Met Office dispersion model

NAME is a sophisticated tool capable of simulating many atmospheric dispersion phenomena and associated physical and chemical processes. NAME is capable of both forward and inverse (source identification) simulations.

NAME is used by the Met Office to model a wide range of atmospheric dispersion events including nuclear accidents, volcanic eruptions, chemical accidents, smoke from fires, odours, airborne animal diseases, as well as the provision of routine air quality forecasts. In inverse mode the model is used to investigate emissions of greenhouse gases and other atmospheric pollutants. The model is used for research activities and for emergency air pollution forecasts.

NAME uses the Unified Model and ECMWF Numerical Weather Prediction (NWP) meteorology data. Both forecast and archived data are available, enabling forecasts out to 10 days and historic studies back to 1957. There is no limitation to the duration of a pollutant release or the time period covered by a NAME simulation. It is therefore possible to predict dispersion over distances ranging from a few kilometres to the whole globe and for time periods of minutes to decades.

NAME was originally developed as a Lagrangian particle model, which calculates the dispersion by tracking model 'particles' through the modelled atmosphere. These particles move with the resolved wind described by the meteorology, which can vary in space and time. The particles' motion also has a random component to represent the effects of atmospheric turbulence. A consequence of this is that no assumptions need to be made for the shape of the concentration distribution, such as are required in Gaussian plume models. Pollutants can also be removed from the model atmosphere by several processes: (i) fall out due to gravity, (ii) impaction with the surface, (iii) washout where the pollutant is 'swept out' by falling precipitation, and (iv) "rainout" where the pollutant is absorbed directly into cloud droplets as they form. In addition each model 'particle' can have its own characteristics; for example particles can represent different compounds or chemicals, and particles can have real particulate sizes.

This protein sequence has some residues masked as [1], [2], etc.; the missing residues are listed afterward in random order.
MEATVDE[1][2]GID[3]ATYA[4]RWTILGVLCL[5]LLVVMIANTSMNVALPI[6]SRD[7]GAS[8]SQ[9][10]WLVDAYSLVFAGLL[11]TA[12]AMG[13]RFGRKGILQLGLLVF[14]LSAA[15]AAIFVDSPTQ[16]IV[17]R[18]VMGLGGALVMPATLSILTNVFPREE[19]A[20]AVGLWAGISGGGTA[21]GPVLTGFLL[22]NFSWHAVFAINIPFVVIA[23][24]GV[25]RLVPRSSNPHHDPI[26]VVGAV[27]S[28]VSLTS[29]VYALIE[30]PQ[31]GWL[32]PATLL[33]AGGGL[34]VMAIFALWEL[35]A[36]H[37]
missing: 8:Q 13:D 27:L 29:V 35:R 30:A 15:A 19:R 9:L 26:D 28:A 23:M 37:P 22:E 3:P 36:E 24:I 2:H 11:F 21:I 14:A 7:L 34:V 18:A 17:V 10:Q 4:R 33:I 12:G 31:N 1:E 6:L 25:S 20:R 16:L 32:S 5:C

NAME also includes an Eulerian model: here a model field representing the concentration of different chemical species is advected and diffused through the atmosphere. Advantages of this approach include direct calculation of the concentration rather than indirectly as is the case for the Lagrangian model. The Eulerian model is also better suited to smoothly varying quantities such as ozone which makes the Eulerian model a computationally cheaper model for applications such as air quality modelling. However, the Eulerian framework is not well suited to modelling dispersion from small sources such as a power station chimney. NAME combines the best of both Eulerian and Lagrangian approaches by releasing material on particles initially and then transferring the mass on those particles to fields after a specified time which can be controlled by the user.

An overview of the latest generation of the model (NAME III) is presented by Jones et al. (2007).

Model features

Air concentrations

  • 3D particle dispersion or splitting puffs
  • Forward or backward simulations
  • Sources:
    • Unlimited number of sources
    • Unlimited number of species on different/same sources
    • Each source can be instantaneous or of any arbitrary duration